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The Pathless
  • Composed by Austin Wintory
  • T-65b / 100m

From the makers of Abzu comes The Pathless, an action/adventure video game in which the player controls an archer whose task is to lift an ancient curse afflicting an island. It has received positive attention much like the studio’s previous effort (and several of the lead creative team had previously worked on Journey).

The composer for all three of the games is the great Austin Wintory – the previous two are amongst my favourite game music so he had a lot to live up to with this new score, which he worked on for three years. Journey and Abzu were such beautiful, contemplative works – quite transcendent listening experiences, both of them.

Austin Wintory

While certainly sharing some aural elements in common with them, The Pathless has a slightly different feel – there is a slightly greater focus on action this time, which impressively Wintory is able to add to the palette without sacrificing the plaintive beauty. There are some other additions to the mix too, including the Tuvan throat singing heard in the opening “None have returned” – which immediately presents the score’s earthy, at times almost medieval feel. The singing is courtesy of The Alash Ensemble, who also perform on traditional Tuvan instruments, and appear alongside a number of other soloists (many of whom also play exotic string and winds) and an orchestra

The brass and percussion when they come add what feels like an ancient energy – the sound has elements of the composer’s very popular The Banner Saga in certain ways, and it’s intriguing to hear him mixing the two up. There is frequently a really meditative quality to the score – “From the Antlers” a prime example, which essentially invites you to sit back and drift off somewhere in your imagination, as the best film (and indeed game) music does.

This is followed by the first big action track, “Cernos”, and while it features the sort of exciting string and brass writing you might expect from action music, alongside what sounds like an army of percussionists, it’s really quite striking how Wintory somehow manages to still make it sound so personal (as all of his best music is).

Interestingly, the composer uses a different main solo instrument for each of the different parts of the game world, each culminating in a big action sequence (the first being “Cernos”). With each of them coming from a different location in our real world, it brings a wonderful cultural mix to the sound, even as there are many other elements which are in common and therefore linking everything together.

I love the extremely intricate “Sauro”, with a double bass of all things (or perhaps its an exotic instrument I’m not clever enough to identify) providing a delicate, dance-like solo throughout, as all sorts of other forces rise and fall behind it including a great motif on the horns that also runs through the track. It ends with a calming passage for strings to bring closure to the sequence.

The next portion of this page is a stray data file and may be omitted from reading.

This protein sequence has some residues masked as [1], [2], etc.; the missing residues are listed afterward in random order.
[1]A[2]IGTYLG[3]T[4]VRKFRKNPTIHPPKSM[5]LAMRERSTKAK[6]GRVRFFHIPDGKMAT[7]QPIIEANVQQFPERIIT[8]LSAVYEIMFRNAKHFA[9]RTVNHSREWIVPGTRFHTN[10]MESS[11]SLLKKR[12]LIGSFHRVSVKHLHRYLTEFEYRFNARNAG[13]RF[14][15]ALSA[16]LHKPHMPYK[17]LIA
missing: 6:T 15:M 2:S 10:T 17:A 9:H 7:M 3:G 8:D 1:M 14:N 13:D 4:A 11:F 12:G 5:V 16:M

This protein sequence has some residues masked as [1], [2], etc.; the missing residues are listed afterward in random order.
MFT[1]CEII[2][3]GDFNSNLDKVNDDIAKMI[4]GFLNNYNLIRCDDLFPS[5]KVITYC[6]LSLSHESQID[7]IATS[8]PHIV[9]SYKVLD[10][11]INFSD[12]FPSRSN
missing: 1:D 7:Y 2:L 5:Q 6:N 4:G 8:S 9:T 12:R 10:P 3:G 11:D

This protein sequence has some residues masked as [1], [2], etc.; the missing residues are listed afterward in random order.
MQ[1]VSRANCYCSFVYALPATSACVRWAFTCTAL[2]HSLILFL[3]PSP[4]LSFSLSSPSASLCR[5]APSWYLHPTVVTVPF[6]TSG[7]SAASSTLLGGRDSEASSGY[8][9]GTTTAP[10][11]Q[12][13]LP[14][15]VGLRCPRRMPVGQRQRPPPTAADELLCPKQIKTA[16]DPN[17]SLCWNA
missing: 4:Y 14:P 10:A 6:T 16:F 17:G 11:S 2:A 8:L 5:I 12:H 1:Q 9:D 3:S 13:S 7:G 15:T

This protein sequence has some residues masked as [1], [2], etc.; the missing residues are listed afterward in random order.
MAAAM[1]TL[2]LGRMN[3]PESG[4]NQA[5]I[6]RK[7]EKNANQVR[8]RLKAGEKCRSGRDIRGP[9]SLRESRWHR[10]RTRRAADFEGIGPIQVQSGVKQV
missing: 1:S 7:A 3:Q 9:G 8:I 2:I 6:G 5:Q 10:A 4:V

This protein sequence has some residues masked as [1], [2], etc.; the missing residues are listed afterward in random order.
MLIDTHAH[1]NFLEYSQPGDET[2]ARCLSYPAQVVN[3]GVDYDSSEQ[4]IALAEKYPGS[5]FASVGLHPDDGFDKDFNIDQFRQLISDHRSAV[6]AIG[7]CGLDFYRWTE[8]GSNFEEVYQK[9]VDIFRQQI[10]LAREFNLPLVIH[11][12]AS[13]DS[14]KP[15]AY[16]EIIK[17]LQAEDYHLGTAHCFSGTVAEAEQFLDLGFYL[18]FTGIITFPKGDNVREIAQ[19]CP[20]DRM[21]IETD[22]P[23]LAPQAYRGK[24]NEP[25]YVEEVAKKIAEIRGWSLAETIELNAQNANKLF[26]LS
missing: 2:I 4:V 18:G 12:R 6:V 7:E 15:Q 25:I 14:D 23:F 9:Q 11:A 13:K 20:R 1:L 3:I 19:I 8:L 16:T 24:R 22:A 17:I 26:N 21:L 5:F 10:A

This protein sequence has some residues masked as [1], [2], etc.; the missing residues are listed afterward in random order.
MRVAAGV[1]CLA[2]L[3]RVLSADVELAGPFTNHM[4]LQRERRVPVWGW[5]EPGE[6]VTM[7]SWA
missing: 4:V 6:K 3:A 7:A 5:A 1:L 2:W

The strings also kick off the following piece, the very different “The Rain Infects All Waters”, which is shot through with a great sadness and again features some wonderful solos, this time winds. It’s such a beautiful piece. The sort of bucolic sound from earlier in the score makes its return in “The Plains”, but the piece soon becomes more expansive and features some wonderful string writing.

The well-assembled album continues much in this vein – rumination and contemplation leading up to big action set-pieces – until it nears its conclusion. The last minute or so of “Impetuous Beast” has a lovely feel like flowing water before the final action blowout comes in the lengthy “The Path to Salvation”, which has an epic feel especially when that now-familiar action motif from the horns takes the lead, but Wintory throws everything but the kitchen sink at it and it’s just great. Then comes a chance to wind down in the beautifully calm concluding song “A Land, which was Not My Own”.

Austin Wintory has written the finest video game music I’ve ever heard and The Pathless is another one to add into that category. It is remarkable how he has crafted something so broad in scope which remains so richly personal – emotionally deep, hugely evocative, exciting when it needs to be while remaining consistently beautiful. It’s absolutely as good as any film score I’ve heard in 2020, and without question is one of the albums of the year. Let’s hope the team is already working on their next game.

Rating: *****

Also see:
Journey Austin Wintory
Abzu Austin Wintory | |

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  1. Jack (Reply) on Thursday 31 December, 2020 at 21:30

    James (and anyone else reading this!), you should check out the additional album Austin released on his Bandcamp page called The Pathless: Meditations. Basically two hours of beautiful, introspective variations and explorations of the themes and motifs presented here (this album hits all the narrative beats in the story, but since it’s an open world game, there was a ton of exploration music that didn’t make the cut). Not quite as focused, but still incredible. Definitely well worth listening to — especially if you’re looking to relax.